Elocution lessons on the increase
A growing number of people are seeking elocution lessons to improve their voices and, they hope, their job prospects
19th January 2012 - The Only Way is Essex may make popular TV but the accent should be avoided if you want to get ahead. It seems a growing number of anxious Britons are turning to private elocution tutors to help them reduce their regional accents and improve the way they speak.
Last year, thetutorpages.com received more than 500 requests for elocution coaching, more than for any other subject. Its director, Henry Fagg said in a press release: "There appears to be a significant change taking place in our culture which, despite the popularity of TV shows like The Only Way is Essex, is making elocution lessons and voice coaching fashionable again.
"You could say it’s a return to the days of Professor Higgins and Eliza Doolittle, when many ambitious people were denied opportunities because they spoke with a regional or working-class accent. A lot of people who have contacted us do appear to be trying to improve their prospects by learning to present themselves better and to speak more clearly," Henry Fagg says.
The largest number of enquiries for private elocution lessons, according to a report by thetutorpages.com, came from people living in the West Midlands, many of them looking for help to soften their Birmingham or Black Country accents.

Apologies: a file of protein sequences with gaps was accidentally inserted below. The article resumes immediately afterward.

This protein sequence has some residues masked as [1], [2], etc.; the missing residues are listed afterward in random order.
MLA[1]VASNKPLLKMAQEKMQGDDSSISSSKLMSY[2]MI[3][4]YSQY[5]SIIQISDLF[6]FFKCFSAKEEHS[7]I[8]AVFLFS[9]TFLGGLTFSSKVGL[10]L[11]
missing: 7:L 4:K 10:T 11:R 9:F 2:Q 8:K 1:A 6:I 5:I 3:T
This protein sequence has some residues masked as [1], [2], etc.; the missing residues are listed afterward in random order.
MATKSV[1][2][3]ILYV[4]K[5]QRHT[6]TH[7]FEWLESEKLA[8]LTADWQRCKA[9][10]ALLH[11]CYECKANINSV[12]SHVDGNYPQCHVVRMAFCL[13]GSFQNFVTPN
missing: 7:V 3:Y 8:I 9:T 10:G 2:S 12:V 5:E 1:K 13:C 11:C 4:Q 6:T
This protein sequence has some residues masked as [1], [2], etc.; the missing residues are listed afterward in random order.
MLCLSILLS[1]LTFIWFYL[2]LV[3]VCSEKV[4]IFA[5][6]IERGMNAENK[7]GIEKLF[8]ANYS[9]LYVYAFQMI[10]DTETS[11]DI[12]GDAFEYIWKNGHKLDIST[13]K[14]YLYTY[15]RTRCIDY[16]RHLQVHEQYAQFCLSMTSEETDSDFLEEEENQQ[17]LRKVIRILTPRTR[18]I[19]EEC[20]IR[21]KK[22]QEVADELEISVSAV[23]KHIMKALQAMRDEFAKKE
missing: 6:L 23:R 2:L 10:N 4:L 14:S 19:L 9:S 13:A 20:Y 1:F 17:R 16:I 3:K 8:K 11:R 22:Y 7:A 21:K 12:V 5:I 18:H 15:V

A senior manager told the website: "I work at a prominent Midlands factory and as my career is progressing I find myself having to give more presentations and hold conference calls and meetings with members of senior management. I have a strong Brummie accent and often the first impression people have of me when they hear me talk is that I am ‘thick’. One person even said I sounded like a thug when I spoke! This does affect my self-confidence when giving presentations. I want to improve my elocution, tone down my Brummie accent, as I think it may hold me back in my career."
The report says other regions where large numbers of people have turned to elocution tutors for help include Manchester, Merseyside, the North of England and the West Country.
Many requests came from people in London and the Thames Valley who said they were unhappy with their accents, often described as 'estuary English'.
One barrister with a “very broad South East London accent” sought help after he discovered he had almost been turned down for a promotion. He told the website: "I am beginning to get tired of the reaction I get when I open my mouth and although proud of my roots I am wondering if I should have some elocution lessons in order that I am taken more seriously."
Another enquiry came from a woman seeking lessons for her daughter, who said: "She has a degree and her partner is an accountant and they feel that their Essex accent holds them back from achieving successful posts and career opportunities."